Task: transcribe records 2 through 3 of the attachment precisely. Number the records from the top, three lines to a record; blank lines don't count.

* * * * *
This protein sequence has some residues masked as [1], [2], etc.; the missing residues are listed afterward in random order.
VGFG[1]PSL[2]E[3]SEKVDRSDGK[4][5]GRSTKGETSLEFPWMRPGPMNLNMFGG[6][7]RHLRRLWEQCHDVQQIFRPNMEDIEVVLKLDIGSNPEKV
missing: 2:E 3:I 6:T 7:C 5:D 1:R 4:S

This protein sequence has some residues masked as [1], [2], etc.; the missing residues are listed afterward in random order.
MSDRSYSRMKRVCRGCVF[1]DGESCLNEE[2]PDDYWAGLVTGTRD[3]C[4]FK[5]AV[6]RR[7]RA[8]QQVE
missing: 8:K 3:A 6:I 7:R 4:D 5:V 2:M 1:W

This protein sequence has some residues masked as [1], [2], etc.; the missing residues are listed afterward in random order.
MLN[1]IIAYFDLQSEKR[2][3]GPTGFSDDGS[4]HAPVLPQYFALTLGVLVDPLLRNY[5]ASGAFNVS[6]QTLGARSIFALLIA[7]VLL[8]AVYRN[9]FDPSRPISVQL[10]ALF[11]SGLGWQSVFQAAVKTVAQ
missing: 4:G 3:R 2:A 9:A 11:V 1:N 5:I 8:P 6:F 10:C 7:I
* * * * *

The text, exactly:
This protein sequence has some residues masked as [1], [2], etc.; the missing residues are listed afterward in random order.
MSDRSYSRMKRVCRGCVF[1]DGESCLNEE[2]PDDYWAGLVTGTRD[3]C[4]FK[5]AV[6]RR[7]RA[8]QQVE
missing: 8:K 3:A 6:I 7:R 4:D 5:V 2:M 1:W

This protein sequence has some residues masked as [1], [2], etc.; the missing residues are listed afterward in random order.
MLN[1]IIAYFDLQSEKR[2][3]GPTGFSDDGS[4]HAPVLPQYFALTLGVLVDPLLRNY[5]ASGAFNVS[6]QTLGARSIFALLIA[7]VLL[8]AVYRN[9]FDPSRPISVQL[10]ALF[11]SGLGWQSVFQAAVKTVAQ
missing: 4:G 3:R 2:A 9:A 11:V 1:N 5:I 8:P 6:F 10:C 7:I